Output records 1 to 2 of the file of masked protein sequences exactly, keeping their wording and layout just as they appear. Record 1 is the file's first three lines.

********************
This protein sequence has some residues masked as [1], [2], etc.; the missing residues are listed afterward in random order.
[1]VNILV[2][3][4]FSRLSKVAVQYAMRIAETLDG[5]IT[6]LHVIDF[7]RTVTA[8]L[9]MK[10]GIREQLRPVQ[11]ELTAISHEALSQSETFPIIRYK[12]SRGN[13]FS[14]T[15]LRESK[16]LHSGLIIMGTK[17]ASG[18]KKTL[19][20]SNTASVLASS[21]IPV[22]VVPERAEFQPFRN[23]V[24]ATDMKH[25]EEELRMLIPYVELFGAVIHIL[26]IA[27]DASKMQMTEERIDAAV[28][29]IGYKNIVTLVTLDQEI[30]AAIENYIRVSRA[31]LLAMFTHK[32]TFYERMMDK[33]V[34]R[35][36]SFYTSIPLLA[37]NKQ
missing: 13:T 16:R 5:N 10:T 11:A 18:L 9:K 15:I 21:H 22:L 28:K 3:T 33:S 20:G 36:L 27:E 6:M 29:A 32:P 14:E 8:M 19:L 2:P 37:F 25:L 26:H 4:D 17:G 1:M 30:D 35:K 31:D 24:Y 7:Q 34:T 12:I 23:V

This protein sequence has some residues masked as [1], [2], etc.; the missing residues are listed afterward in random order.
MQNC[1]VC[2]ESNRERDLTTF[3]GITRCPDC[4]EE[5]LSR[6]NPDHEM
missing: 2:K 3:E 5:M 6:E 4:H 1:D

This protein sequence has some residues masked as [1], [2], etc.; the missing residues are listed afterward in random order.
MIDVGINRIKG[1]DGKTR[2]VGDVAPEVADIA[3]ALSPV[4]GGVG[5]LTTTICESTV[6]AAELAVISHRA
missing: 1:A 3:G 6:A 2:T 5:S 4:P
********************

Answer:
This protein sequence has some residues masked as [1], [2], etc.; the missing residues are listed afterward in random order.
[1]VNILV[2][3][4]FSRLSKVAVQYAMRIAETLDG[5]IT[6]LHVIDF[7]RTVTA[8]L[9]MK[10]GIREQLRPVQ[11]ELTAISHEALSQSETFPIIRYK[12]SRGN[13]FS[14]T[15]LRESK[16]LHSGLIIMGTK[17]ASG[18]KKTL[19][20]SNTASVLASS[21]IPV[22]VVPERAEFQPFRN[23]V[24]ATDMKH[25]EEELRMLIPYVELFGAVIHIL[26]IA[27]DASKMQMTEERIDAAV[28][29]IGYKNIVTLVTLDQEI[30]AAIENYIRVSRA[31]LLAMFTHK[32]TFYERMMDK[33]V[34]R[35][36]SFYTSIPLLA[37]NKQ
missing: 13:T 16:R 5:N 10:T 11:A 18:L 9:K 15:I 21:H 22:L 28:K 3:T 33:S 20:G 36:L 27:E 6:M 29:A 32:P 14:E 8:M 19:L 2:P 37:F 25:L 26:H 4:D 17:G 1:M 30:D 35:K 31:D 24:Y 7:Q 34:T 12:I 23:V

This protein sequence has some residues masked as [1], [2], etc.; the missing residues are listed afterward in random order.
MQNC[1]VC[2]ESNRERDLTTF[3]GITRCPDC[4]EE[5]LSR[6]NPDHEM
missing: 2:K 3:E 5:M 6:E 4:H 1:D